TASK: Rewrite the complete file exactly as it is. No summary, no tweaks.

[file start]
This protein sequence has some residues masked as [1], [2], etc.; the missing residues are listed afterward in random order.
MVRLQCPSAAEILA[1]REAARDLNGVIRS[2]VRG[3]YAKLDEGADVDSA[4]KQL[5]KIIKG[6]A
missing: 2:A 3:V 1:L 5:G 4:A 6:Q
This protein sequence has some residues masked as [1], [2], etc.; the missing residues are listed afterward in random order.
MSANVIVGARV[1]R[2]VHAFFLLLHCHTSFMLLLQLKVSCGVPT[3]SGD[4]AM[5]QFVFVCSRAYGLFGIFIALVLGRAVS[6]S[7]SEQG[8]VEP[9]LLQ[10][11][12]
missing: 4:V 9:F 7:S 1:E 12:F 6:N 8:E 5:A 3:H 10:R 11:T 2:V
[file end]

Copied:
This protein sequence has some residues masked as [1], [2], etc.; the missing residues are listed afterward in random order.
MVRLQCPSAAEILA[1]REAARDLNGVIRS[2]VRG[3]YAKLDEGADVDSA[4]KQL[5]KIIKG[6]A
missing: 2:A 3:V 1:L 5:G 4:A 6:Q
This protein sequence has some residues masked as [1], [2], etc.; the missing residues are listed afterward in random order.
MSANVIVGARV[1]R[2]VHAFFLLLHCHTSFMLLLQLKVSCGVPT[3]SGD[4]AM[5]QFVFVCSRAYGLFGIFIALVLGRAVS[6]S[7]SEQG[8]VEP[9]LLQ[10][11][12]
missing: 4:V 9:F 7:S 1:E 12:F 6:N 8:E 5:A 3:H 10:R 11:T 2:V